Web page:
OneDrive and Digital Partnering

Use OneDrive to have students collaborate. Instead of traditional pair groups, where students sit together in the same physical space, use OneDrive to engage in digital partnering.

What is Digital Partnering?

Digital partnering is a pair group that uses technology to share ideas and work together.

Collaboration can be Simple Using OneDrive

screen shot of comments pane in OneDrive

Click to see sample comment.

Collaboration doesn’t have to be time consuming. If fact, it can be as simple as sharing ideas.

OneDrive allows teachers to post student work to a Group. Members can view and comment upon work within the Group. This provides an excellent opportunity for digital partnering.

For example, consider the activity we completed today. I posted all the students’ amusement park maps created using Microsoft Word into a Group folder.

Students acted as business consultants. They were divided into partners. Each student logged into their OneDrive account to view their partner’s amusement park map. They examined the current attractions on the map. Using the Comments system they suggested five new attractions that would make the park even better.

In the following class, students will view their own map to read their partner’s suggestions. They will then combine the suggestions with their own ideas to generate a list of possible new attractions for their park. This list of new attractions will be used to create a survey. Survey data will be organized in Excel and graphed. The graph will be analyzed to select a new amusement park ride.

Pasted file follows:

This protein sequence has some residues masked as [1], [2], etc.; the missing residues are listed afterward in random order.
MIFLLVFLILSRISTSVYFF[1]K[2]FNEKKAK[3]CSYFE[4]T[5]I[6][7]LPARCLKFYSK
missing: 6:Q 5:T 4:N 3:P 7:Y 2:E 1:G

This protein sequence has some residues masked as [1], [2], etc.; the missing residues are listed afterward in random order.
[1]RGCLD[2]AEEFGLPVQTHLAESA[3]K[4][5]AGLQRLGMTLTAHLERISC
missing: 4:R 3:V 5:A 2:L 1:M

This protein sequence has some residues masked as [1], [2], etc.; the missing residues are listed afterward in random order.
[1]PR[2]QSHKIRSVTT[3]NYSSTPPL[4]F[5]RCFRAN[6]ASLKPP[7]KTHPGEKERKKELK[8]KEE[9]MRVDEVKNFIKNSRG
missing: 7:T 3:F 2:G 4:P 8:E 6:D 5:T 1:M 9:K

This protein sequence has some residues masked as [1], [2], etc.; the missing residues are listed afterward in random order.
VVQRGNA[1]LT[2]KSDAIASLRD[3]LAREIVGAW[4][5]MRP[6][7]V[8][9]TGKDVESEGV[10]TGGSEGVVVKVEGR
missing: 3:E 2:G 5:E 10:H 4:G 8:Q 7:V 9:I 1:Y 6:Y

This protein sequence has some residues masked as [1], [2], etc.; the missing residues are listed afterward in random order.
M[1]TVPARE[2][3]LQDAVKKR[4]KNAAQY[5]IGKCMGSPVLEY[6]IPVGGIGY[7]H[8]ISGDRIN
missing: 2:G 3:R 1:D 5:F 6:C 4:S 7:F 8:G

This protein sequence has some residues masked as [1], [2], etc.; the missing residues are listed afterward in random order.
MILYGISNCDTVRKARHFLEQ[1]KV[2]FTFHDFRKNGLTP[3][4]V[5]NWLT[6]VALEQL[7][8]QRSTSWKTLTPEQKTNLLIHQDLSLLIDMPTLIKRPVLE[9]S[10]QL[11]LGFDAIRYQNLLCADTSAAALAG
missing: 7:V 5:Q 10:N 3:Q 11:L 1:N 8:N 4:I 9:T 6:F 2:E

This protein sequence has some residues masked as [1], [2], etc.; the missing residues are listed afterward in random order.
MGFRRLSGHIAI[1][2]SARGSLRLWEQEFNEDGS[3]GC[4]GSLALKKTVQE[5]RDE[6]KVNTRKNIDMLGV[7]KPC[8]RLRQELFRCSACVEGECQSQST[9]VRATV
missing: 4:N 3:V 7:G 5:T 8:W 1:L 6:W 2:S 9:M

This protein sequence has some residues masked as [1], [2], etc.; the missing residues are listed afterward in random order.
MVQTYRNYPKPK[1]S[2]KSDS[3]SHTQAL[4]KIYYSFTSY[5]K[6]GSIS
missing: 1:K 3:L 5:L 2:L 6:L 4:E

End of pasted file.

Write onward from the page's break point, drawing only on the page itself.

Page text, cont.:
Seven Benefits to Digital Partnering

There are several advantages to students working in pair groups digitally:

  1. Time to Think: Not everyone can generate ideas quickly. Some people need more time to think. Digital partnering allows a student the opportunity to work at their own pace to process information and develop a solution, without the pressure of their partner sitting beside them waiting for input.
  2. Efficient: Work can begin immediately. There is no need to move around the room and adjust seating, which can create a commotion and can be time consuming.
  3. Focus on Task: Students can focus their attention on the task without the distraction of their partner. Chatter about unrelated topics is eliminated.
  4. Increase Student Involvement: There is no coasting or allowing your friend to do all the work when engaged in digital partnering. Since each student is responsible for generating ideas and posting them to the Comments pane, they must participate.
  5. Spark Inspiration: Often when students hand in their work they think it is done and they never have to look at it again. However, by having a partner comment upon the work it can inspire students to look at their work in a new way. As students gain a fresh perspective this can spark even more ideas for how to improve.
  6. Equal Opportunity: Outgoing? Shy? The personality of the student does not matter. When students work together face to face, often the shy student may not contribute as much to the conversation. Not because they do not have the ideas, but because they are overpowered by the ideas flowing from their outgoing partner. Digital partnering gives everyone equal opportunity to share ideas.